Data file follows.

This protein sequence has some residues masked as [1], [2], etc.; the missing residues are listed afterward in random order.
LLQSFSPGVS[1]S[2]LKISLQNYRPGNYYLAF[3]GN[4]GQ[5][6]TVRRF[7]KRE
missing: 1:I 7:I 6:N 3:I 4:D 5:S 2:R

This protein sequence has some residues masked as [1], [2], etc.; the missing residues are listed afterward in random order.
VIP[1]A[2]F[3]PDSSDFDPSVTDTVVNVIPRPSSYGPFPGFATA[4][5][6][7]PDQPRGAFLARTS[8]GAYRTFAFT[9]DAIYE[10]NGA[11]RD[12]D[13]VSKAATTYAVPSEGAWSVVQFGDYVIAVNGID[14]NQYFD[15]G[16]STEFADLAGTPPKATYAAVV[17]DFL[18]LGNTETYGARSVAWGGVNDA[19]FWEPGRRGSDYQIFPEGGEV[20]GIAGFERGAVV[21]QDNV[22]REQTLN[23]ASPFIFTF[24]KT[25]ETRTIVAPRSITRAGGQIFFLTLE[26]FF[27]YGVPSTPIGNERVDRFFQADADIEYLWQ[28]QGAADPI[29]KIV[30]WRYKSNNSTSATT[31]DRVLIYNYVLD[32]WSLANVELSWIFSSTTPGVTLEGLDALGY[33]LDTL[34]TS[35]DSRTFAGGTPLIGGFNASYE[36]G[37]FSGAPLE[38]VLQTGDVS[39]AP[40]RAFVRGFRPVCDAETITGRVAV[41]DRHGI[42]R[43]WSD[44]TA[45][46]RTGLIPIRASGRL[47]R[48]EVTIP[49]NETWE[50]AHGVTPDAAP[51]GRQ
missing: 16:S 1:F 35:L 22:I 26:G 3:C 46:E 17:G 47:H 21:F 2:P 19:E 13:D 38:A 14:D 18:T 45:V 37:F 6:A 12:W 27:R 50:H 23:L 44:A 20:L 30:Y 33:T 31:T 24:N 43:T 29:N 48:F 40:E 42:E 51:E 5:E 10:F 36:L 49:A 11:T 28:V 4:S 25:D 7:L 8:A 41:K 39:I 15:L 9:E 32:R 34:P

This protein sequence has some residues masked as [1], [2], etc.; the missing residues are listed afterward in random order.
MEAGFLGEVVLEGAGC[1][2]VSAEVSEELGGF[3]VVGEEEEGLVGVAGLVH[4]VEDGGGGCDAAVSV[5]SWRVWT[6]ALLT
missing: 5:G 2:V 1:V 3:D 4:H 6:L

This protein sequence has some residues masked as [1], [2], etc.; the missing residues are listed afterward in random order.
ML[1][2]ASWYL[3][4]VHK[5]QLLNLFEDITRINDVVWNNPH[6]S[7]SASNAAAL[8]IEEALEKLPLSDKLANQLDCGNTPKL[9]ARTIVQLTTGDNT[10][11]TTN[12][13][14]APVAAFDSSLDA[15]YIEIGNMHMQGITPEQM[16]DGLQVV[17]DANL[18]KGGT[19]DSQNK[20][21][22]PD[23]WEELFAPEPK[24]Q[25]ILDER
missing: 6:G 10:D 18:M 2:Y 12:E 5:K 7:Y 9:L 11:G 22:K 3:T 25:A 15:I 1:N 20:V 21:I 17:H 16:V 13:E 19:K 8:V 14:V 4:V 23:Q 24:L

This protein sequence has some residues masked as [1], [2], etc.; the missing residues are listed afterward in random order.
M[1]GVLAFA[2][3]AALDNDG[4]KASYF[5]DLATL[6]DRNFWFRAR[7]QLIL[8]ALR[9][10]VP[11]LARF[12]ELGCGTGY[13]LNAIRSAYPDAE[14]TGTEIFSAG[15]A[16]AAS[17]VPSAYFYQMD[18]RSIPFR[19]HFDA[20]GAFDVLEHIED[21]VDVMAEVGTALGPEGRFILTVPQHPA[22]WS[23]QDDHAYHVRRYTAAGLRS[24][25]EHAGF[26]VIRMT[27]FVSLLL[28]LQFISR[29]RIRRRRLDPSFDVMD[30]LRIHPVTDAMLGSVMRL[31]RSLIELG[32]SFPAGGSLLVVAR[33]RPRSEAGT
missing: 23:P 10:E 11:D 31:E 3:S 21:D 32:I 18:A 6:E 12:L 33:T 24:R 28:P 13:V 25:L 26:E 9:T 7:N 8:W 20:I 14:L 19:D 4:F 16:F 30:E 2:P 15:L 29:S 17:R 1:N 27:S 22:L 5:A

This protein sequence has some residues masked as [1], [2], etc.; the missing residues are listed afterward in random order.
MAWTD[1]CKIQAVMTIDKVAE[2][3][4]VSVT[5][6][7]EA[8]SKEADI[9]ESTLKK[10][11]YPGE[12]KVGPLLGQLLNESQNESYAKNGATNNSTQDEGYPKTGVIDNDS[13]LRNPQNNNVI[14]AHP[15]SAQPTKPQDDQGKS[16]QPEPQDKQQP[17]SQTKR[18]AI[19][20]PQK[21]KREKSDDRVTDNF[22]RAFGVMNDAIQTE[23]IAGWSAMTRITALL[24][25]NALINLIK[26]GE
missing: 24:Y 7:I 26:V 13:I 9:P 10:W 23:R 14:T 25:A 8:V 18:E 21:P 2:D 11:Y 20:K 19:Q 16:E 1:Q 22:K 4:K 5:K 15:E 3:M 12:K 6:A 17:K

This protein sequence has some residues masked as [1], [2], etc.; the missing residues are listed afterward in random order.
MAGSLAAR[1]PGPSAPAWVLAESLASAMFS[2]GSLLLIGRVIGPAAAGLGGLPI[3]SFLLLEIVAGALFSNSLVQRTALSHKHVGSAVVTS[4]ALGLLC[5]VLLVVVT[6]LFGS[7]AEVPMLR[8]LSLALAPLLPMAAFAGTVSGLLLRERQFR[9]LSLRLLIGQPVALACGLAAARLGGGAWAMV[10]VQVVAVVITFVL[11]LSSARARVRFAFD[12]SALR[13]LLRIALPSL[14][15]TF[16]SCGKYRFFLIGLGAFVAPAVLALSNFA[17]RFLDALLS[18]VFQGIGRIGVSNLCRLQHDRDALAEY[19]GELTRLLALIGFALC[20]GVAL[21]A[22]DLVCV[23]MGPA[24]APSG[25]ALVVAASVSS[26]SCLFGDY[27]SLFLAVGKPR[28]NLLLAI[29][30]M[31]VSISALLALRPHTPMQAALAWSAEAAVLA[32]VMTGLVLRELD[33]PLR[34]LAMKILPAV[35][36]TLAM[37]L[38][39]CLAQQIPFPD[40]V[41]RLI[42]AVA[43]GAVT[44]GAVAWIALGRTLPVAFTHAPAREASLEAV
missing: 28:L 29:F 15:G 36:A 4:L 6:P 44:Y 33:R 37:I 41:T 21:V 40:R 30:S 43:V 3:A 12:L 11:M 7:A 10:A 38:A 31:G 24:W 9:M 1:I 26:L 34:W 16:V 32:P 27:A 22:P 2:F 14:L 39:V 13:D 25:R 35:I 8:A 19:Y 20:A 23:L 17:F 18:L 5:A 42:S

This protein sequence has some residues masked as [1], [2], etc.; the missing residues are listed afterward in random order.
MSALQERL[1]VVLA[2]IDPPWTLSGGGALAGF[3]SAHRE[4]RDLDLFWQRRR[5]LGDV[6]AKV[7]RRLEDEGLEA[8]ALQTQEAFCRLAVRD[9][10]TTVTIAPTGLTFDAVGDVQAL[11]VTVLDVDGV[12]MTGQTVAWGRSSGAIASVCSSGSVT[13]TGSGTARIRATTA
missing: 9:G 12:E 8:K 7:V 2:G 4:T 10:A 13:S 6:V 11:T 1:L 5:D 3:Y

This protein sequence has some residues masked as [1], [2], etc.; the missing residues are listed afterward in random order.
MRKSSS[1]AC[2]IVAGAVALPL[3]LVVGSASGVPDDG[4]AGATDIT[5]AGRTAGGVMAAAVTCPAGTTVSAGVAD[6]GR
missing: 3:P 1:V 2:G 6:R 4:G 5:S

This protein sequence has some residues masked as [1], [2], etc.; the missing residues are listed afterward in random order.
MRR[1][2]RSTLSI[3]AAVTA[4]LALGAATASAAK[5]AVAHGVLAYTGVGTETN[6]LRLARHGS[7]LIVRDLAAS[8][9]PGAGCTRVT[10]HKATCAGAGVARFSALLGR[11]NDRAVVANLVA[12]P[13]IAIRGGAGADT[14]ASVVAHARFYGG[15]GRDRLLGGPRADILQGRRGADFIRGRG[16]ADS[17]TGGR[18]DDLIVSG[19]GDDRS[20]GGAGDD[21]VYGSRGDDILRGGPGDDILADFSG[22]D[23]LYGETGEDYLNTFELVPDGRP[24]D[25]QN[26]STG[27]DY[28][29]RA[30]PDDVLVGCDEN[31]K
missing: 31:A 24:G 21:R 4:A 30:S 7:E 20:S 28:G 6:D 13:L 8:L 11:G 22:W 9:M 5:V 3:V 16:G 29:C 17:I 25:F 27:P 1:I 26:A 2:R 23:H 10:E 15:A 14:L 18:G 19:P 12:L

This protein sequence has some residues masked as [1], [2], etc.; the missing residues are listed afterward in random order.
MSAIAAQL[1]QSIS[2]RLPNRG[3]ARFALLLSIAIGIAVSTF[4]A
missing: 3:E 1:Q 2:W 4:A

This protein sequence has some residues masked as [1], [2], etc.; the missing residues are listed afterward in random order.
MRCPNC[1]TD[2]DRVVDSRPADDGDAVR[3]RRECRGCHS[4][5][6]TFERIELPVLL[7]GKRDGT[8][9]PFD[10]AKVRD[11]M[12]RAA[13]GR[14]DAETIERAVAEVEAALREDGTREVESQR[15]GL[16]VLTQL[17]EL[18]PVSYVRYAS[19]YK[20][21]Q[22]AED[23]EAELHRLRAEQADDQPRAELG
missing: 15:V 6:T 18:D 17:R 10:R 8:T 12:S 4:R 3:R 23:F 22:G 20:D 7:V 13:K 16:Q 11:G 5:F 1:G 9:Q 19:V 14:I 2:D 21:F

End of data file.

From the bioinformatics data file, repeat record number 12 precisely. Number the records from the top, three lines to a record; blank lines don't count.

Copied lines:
This protein sequence has some residues masked as [1], [2], etc.; the missing residues are listed afterward in random order.
MRCPNC[1]TD[2]DRVVDSRPADDGDAVR[3]RRECRGCHS[4][5][6]TFERIELPVLL[7]GKRDGT[8][9]PFD[10]AKVRD[11]M[12]RAA[13]GR[14]DAETIERAVAEVEAALREDGTREVESQR[15]GL[16]VLTQL[17]EL[18]PVSYVRYAS[19]YK[20][21]Q[22]AED[23]EAELHRLRAEQADDQPRAELG
missing: 15:V 6:T 18:D 17:R 10:R 8:T 12:S 4:R 3:R 23:F 22:G 20:D 7:V 13:K 16:Q 11:G 5:F 1:G 9:Q 19:V 14:I 2:D 21:F